Thursday, April 26, 2007

Hey, Could You Read This For Me?

In addition to being asked, "Is this (fiction) book about you?", another frequent question authors get is "Hey, could you read this for me?"

I totally understand. Those aspiring to be published want to learn, and get feedback, from those who have been published. Not that we're experts -- or I should speak for myself.

I remember back in the day, l-o-n-g before I was picked up by a publisher, I was a real Samantha Jones/Blanche Devereaux with wanting SOMEone, ANYone to read my work. It was like "Ring the dinner bell... spread the pages... come and get it." And I was surprised when people/writers I thought would salivate at reading my early work... didn't.

Now that I'm on the flip side of the game, I understand... to a degree. On the practical side, while I love mentoring and helping others with their aspirations, time doesn't always permit me to work on my writing and read/feedback others' work. On the "afraid of lawsuits" side, I don't want to get sued by anyone who might allege that I've copied any work they've let me read/feedback.

There are exceptions. And these tips might help those wanting others to read and feedback their work.

I do read and feedback the work of people who are in my writers groups -- whether they are paid or unpaid writers groups. I also share with the people in these groups. In these groups, trust is built. We understand that as writers, we're there to help each others' craft. We don't, for the most part, have aspirations to borrow from others' work. That's because our professional integrity and "saving face" are at stake.

So I'd advise trying to find a writers group, paid or unpaid, class or non-class setting, where peers can critique and read each other in a mutually supportive environment. Local independent bookstores are great places to find posting for such groups.

I also do read and feedback the work of personal writer friends or students with whom I've developed a trusting relationship. I also share with these people at times. Because I do believe in the mentoring aspect, helping out a peer writer, developing relationships.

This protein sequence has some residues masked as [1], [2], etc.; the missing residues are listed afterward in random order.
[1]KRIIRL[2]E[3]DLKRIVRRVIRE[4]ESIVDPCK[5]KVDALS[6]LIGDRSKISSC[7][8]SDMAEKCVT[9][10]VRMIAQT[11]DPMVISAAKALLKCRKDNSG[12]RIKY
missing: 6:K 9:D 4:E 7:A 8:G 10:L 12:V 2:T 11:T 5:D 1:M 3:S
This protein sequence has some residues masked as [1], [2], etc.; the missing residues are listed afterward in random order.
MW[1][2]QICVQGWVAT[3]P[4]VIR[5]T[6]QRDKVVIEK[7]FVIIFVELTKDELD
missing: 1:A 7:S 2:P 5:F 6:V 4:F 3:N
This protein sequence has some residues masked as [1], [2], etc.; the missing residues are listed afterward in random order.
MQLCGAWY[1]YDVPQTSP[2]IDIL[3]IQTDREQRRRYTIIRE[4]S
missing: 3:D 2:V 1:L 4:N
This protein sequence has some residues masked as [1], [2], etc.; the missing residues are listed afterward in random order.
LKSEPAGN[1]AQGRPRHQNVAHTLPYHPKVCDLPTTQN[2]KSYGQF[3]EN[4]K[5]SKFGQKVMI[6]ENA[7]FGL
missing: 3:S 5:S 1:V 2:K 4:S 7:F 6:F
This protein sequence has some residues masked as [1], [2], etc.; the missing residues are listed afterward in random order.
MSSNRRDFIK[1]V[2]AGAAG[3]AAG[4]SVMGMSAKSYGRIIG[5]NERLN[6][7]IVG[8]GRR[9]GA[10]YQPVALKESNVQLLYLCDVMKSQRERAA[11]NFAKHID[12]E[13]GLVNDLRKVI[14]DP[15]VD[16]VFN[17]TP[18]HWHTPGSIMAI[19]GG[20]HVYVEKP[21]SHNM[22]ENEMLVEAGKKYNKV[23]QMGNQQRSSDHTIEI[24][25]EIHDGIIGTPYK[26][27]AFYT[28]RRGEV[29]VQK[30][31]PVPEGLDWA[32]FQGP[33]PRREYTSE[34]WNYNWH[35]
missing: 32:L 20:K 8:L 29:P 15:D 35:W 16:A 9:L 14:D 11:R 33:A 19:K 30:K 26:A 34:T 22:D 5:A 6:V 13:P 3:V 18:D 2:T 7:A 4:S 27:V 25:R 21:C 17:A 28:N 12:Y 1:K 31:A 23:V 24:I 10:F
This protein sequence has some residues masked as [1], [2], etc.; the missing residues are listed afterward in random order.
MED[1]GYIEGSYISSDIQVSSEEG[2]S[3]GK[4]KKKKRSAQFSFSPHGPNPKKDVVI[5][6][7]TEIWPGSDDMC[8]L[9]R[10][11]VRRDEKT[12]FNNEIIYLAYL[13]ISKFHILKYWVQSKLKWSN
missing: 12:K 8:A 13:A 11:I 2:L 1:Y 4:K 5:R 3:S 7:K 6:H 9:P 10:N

It might be good to go to book fairs, reading/signing events at bookstores, or other related events to meet others who share the same interests in writing and being published.

I also read work referred to be by a personal friend or student.

A complete stranger... that's a weird situation. Have to put my "crazy-dar" on to see -- always have to keep the "crazy-dar" on. But published writers, for the most part, are generally advised by their publishers and agents not to read any work at all.

I have mixed feelings about aspiring writers posting their work at online sites, listserv groups, etc... I am on a few lists where people post their work for open feedback, and I cringe sometimes. Partially because the probability of the work being "borrowed" by others is high. Also, because you don't know people's motives in their critiques and feedback (is it to help you? or is it to tear you down so they feel good? are they bitter writers? do they even KNOW you and what you're trying to accomplish?).

I generally don't post any work online until it has been bought by the publisher, and generally that's an authorized excerpt -- the publisher has guidelines on how much can be posted online or excerpted by a magazine, reviewer, or my own website.

It's a tough dilemma. Writers, what are your thoughts?
fs

1 comment:

realcaliforniachica said...

Hi Fred.
Your post made me think, I had just posted the first page of my novel on my blog and now I am thinking of taking it down. I am going to actually pay Marcella Landress to critique my manuscript. Are you going to the Chica Lit festival this in August?